‘A case like this breeds mistrust within the community. It hurts the people involved, it hurts the law enforcement community, the prosecutorial community, the black community, everyone,’ he added.

Arbery’s mother, Wanda Cooper Jones, has said she believes her son, a former football player, was just jogging in the Satilla Shores neighborhood before he was killed on a Sunday afternoon.

Gregory McMichael told police he suspected the runner was the same man filmed by a security camera committing a break-in. He and his grown son, Travis, grabbed guns and began a pursuit in the truck.

The video shows Arbery at a jogging pace on the left side of a road. A truck is parked in the road ahead of him. Gregory is inside the pickup’s bed, while Travis is standing beside the open driver’s side door.

The dramatic arrests come days after leaked cellphone video of the McMichaels' fatal confrontation with Arbery on February 23 made headlines nationwide

The dramatic arrests come days after leaked cellphone video of the McMichaels’ fatal confrontation with Arbery on February 23 made headlines nationwide

Arbery crosses the road to pass the pickup on the passenger side, then crosses back in front of the truck. 

A gunshot sounds, and the video shows Arbery grappling with Travis in the street over what appears to be a shotgun or rifle. A second shot can be heard, and Arbery can be seen punching Travis. A third shot is fired at point-blank range. Arbery staggers a few feet and falls face down.

Brunswick defense attorney Alan Tucker identified himself Thursday as the person who shared the video with the radio station. 

In a statement, Tucker said he does not currently represent anyone involved in the case. 

He said he released the video ‘because my community was being ripped apart by erroneous accusations and assumptions’. 

A 911 call made just minutes before Arbery was shot was released on Thursday morning.   

‘Hello. Err, I’m out here in Satilla Shores. There’s a black male running down the street,’ says the caller, believed to be Gregory. 

‘I don’t know what street we’re on,’ he adds, distracted and out of breath, when the operator asks him for the exact address within the neighborhood.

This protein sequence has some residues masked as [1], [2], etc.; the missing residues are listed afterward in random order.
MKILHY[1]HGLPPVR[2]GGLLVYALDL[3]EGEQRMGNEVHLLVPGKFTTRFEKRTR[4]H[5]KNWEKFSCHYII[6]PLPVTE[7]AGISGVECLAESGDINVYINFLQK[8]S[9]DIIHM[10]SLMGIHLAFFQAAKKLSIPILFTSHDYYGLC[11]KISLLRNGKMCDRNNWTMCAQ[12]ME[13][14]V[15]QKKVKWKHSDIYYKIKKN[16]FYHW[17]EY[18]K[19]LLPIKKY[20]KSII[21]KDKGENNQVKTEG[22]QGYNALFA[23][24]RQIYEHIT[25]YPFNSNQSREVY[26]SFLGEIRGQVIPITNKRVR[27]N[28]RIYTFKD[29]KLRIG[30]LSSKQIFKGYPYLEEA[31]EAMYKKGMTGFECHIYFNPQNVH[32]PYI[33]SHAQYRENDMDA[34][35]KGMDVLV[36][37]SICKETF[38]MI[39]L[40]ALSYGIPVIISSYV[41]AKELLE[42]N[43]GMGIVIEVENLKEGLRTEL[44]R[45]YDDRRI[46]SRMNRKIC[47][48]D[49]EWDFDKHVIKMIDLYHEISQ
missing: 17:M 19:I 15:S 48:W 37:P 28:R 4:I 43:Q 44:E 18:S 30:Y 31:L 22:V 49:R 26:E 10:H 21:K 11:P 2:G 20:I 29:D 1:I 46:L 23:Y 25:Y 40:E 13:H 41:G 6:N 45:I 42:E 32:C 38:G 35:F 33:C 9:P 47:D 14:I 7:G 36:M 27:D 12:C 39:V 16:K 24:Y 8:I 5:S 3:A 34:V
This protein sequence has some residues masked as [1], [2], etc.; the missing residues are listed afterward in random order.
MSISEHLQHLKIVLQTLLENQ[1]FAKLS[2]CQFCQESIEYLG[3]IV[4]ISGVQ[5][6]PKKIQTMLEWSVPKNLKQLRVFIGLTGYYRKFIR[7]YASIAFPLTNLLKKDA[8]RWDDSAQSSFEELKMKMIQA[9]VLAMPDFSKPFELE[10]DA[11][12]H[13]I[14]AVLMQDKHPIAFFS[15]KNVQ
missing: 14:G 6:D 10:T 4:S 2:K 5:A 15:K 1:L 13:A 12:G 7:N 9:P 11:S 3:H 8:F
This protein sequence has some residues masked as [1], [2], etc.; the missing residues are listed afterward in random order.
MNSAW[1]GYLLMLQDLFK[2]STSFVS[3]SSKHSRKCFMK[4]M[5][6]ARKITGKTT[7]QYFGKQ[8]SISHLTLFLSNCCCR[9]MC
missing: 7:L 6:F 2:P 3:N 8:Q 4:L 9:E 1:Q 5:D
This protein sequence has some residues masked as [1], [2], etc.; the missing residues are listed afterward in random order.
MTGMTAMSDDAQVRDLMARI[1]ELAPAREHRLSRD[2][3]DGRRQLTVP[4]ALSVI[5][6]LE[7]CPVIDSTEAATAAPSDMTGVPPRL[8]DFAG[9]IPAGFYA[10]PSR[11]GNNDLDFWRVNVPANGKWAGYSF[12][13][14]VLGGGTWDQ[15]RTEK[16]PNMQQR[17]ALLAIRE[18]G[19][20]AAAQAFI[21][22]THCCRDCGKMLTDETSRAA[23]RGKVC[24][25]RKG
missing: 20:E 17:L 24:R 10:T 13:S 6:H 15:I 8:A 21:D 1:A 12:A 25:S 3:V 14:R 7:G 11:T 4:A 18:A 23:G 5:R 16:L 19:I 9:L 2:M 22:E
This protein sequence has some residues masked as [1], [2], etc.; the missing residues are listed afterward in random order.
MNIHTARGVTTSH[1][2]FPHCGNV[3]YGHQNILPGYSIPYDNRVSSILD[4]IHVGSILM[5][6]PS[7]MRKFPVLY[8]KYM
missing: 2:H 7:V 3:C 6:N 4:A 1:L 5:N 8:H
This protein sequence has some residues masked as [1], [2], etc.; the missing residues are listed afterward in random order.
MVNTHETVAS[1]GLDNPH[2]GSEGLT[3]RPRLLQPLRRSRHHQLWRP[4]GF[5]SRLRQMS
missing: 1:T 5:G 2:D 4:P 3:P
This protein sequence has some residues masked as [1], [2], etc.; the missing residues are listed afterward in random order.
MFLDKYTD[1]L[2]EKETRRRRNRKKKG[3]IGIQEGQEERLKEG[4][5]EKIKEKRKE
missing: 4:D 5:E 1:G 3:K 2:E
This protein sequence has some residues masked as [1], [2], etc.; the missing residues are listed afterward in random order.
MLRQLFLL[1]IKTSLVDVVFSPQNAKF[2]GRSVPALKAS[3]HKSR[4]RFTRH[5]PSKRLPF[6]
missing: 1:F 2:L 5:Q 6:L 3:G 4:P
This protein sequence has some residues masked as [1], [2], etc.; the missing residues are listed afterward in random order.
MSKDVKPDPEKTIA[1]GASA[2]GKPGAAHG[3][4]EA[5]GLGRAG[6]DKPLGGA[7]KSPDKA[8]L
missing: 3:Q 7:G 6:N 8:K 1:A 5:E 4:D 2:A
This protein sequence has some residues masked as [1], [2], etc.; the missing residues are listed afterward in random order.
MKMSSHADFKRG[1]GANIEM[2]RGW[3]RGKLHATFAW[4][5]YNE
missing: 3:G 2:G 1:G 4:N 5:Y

Gregory breaks off the call suddenly with an inaudible shout, adding: ‘Goddamn it, c’mon, Travis.’

For the remainder of the 4:46-minute long call, the operator repeatedly asks in vain for information, saying ‘hello, where you at?’ without getting any reply.

That call was one of two placed to 911 relating to Arbery’s supposed suspicious behavior in the moments before the shooting, with a second made to the non-emergency number of the Brunswick Police Department.

‘There’s a guy in the house right now, a house under construction,’ says the caller, whose name has been redacted in the two-minute clip, obtained by DailyMail.com.

He tells the operator the property is at 219 or 220 Satilla Drive, which would be around 500 yards from the home where Travis and Gregory McMichael live.

‘And you said someone’s breaking into it right now?’ the operator asks.

‘No, it’s all open, it’s under construction,’ the caller explains. ‘And he’s running right now, there he goes right now.’

The operator replies: ‘Okay, what is he doing?

‘He’s running down the street,’ the caller says.

‘Okay, that’s fine. I’ll get them out there. I just need to know what he was doing wrong,’ the operator says.

The caller alleges that Arbery had been seen previously in the neighborhood.

‘He’s been caught on the camera a bunch before at night,’ he claims, ‘It’s kind of an ongoing thing out here.’

The operator asks the caller to clarify what the alleged suspect is wearing, saying someone will be sent out to ‘check it out.’

‘Black guy, white t-shirt. And he’s gone running back into the neighborhood,’ the caller adds.

A pile of flowers and other mementos is seen at the site where Arbery was killed on Thursday night

A pile of flowers and other mementos is seen at the site where Arbery was killed on Thursday night

Hours before the McMichaels were arrested, Ahmaud’s mother appeared on Good Morning America and said she she believes the white father and son are being protected by law enforcement. 

‘I think no arrest has been made because of the title that he carried as a retired police officer,’ Jones said. 

‘They don’t feel like he was wrong because he was one of them.’ 

She revealed that she has not been able to bring herself to watch the video of her son’s killing that has spread through social media and sparked outrage. 

‘I don’t think I’ll ever be in a mental state where I can actually watch the video,’ she said. 

She added that her son, who turned 26 on Friday, had a ‘humbling spirit’. 

‘Ahmaud was kind, Ahmaud was well mannered, Ahmaud was loved by his family and peers. 

‘He didn’t deserve to go the way that he went,’ she said. 

Ahmaud's mother Wanda Jones said on Thursday that the two white men were being protected because the father is a former police detective

Ahmaud’s mother Wanda Jones said on Thursday that the two white men were being protected because the father is a former police detective 

Arbery is pictured

Arbery is pictured with his mom , Wanda Jones

‘He was my baby boy that I had on Mother’s Day of 1994. He was his sister and brother’s keeper… his spirit was good. He was a yes ma’am and no ma’am type of fellow’: Arbery is pictured at right with his mom Wanda Jones